The Motion Picture Academy is honoring a longtime favorite of C&I readers.
Editor's Note: This story originally appeared in a slightly shorter form in the August/September 2019 issue of Cowboys & Indians.
Wes Studi had just finished a long of day of shooting on an upcoming film — Badland, the new western from writer-director Justin Lee (A Reckoning, Any Bullet Will Do) — when he picked up his phone and heard the good news: He would receive an honorary Oscar from the Academy of Motion Picture Arts and Sciences during the Academy’s 11th annual Governors Awards on Oct. 27.
“I can’t tell you how honored and grateful this make me feel,” Studi told me when I called the next day to congratulate him. But then, with a touch of his characteristic dry humor, he added: “The only problem is — now I have to buy a new tuxedo. And a bow tie.”
But seriously, folks: The prize is a richly deserved tribute to the Oklahoma-born, Cherokee-American actor, a widely respected artist and activist whose lengthy list of movie credits includes epic westerns (Dances with Wolves, Hostiles), period dramas (The Last of the Mohicans, Geronimo: An American Legend, The New World), contemporary crime stories (Heat, Undisputed), acclaimed indies (Powwow Highway, The Only Good Indian), comic-bookish adventures (Street Fighter, Mystery Men), and a record-breaking sci-fi box-office blockbuster (Avatar).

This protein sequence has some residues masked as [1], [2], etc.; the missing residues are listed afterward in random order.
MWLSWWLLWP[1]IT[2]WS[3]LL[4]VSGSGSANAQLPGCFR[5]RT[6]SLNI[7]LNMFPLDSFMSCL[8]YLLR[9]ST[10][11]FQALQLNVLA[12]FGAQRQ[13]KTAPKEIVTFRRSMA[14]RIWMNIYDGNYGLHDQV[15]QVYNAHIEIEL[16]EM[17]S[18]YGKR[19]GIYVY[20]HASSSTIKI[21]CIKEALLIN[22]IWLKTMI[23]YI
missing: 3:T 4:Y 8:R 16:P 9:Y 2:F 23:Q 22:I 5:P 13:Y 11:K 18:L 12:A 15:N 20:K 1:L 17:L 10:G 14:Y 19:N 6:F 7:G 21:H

And mind you, that’s saying nothing of such equally impressive television credits as Crazy Horse, Bury My Heart at Wounded Knee, Streets of Laredo, The Red Road, Hell on Wheels, and three TV-movies — A Thief of Time, Coyote Waits and Skinwalkers — based on novelist Tony Hillerman’s Joe Leaphorn mysteries.
By sheer coincidence, news of the Academy commendation came just a week after Studi and I had chatted about one of his many recent and ongoing projects, his stint as host of the Summer of Westerns series that continues through Aug. 11 on the HDNET Movies network. In the course of the interview, we also talked about many of the films in which he has appeared, including three — Jonathan Wacks’ Powwow Highway (1989), Michael Mann’s The Last of the Mohicans (1992) and Walter Hill’s Geronimo: An American Legend (1993) — that he views as turning points in his career. Here are some highlights from our conversation.
Cowboys & Indians: What do you remember most fondly about making Powwow Highway?